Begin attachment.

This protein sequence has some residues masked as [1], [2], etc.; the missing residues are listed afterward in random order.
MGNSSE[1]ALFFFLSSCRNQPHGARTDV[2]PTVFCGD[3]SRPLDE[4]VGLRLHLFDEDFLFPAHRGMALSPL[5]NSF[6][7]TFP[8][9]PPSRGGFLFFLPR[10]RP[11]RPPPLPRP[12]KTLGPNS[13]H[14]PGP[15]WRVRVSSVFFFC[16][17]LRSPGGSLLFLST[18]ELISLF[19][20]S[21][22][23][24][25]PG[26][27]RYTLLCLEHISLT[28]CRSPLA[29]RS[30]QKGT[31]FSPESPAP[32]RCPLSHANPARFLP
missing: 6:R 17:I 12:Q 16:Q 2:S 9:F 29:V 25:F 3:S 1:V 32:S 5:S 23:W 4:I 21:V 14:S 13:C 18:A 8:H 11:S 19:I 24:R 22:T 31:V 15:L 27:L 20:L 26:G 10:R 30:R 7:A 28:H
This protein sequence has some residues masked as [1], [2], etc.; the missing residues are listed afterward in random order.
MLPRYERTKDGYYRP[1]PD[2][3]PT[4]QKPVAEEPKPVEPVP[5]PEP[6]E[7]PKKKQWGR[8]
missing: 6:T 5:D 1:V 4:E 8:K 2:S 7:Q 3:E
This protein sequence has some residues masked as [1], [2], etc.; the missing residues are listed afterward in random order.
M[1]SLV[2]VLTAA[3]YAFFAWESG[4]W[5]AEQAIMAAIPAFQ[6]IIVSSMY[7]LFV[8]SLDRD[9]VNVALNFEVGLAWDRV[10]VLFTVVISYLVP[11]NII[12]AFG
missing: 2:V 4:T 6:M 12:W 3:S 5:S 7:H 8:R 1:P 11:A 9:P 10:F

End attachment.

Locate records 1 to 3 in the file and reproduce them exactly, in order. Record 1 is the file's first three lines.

This protein sequence has some residues masked as [1], [2], etc.; the missing residues are listed afterward in random order.
MGNSSE[1]ALFFFLSSCRNQPHGARTDV[2]PTVFCGD[3]SRPLDE[4]VGLRLHLFDEDFLFPAHRGMALSPL[5]NSF[6][7]TFP[8][9]PPSRGGFLFFLPR[10]RP[11]RPPPLPRP[12]KTLGPNS[13]H[14]PGP[15]WRVRVSSVFFFC[16][17]LRSPGGSLLFLST[18]ELISLF[19][20]S[21][22][23][24][25]PG[26][27]RYTLLCLEHISLT[28]CRSPLA[29]RS[30]QKGT[31]FSPESPAP[32]RCPLSHANPARFLP
missing: 6:R 17:I 12:Q 16:Q 2:S 9:F 29:V 25:F 3:S 1:V 32:S 5:S 23:W 4:I 21:V 14:S 13:C 18:A 8:H 11:S 19:I 24:R 22:T 31:V 15:L 27:L 20:L 26:G 10:R 30:R 7:A 28:H
This protein sequence has some residues masked as [1], [2], etc.; the missing residues are listed afterward in random order.
MLPRYERTKDGYYRP[1]PD[2][3]PT[4]QKPVAEEPKPVEPVP[5]PEP[6]E[7]PKKKQWGR[8]
missing: 6:T 5:D 1:V 4:E 8:K 2:S 7:Q 3:E
This protein sequence has some residues masked as [1], [2], etc.; the missing residues are listed afterward in random order.
M[1]SLV[2]VLTAA[3]YAFFAWESG[4]W[5]AEQAIMAAIPAFQ[6]IIVSSMY[7]LFV[8]SLDRD[9]VNVALNFEVGLAWDRV[10]VLFTVVISYLVP[11]NII[12]AFG
missing: 2:V 4:T 6:M 12:W 3:S 5:S 7:H 8:R 1:P 11:A 9:P 10:F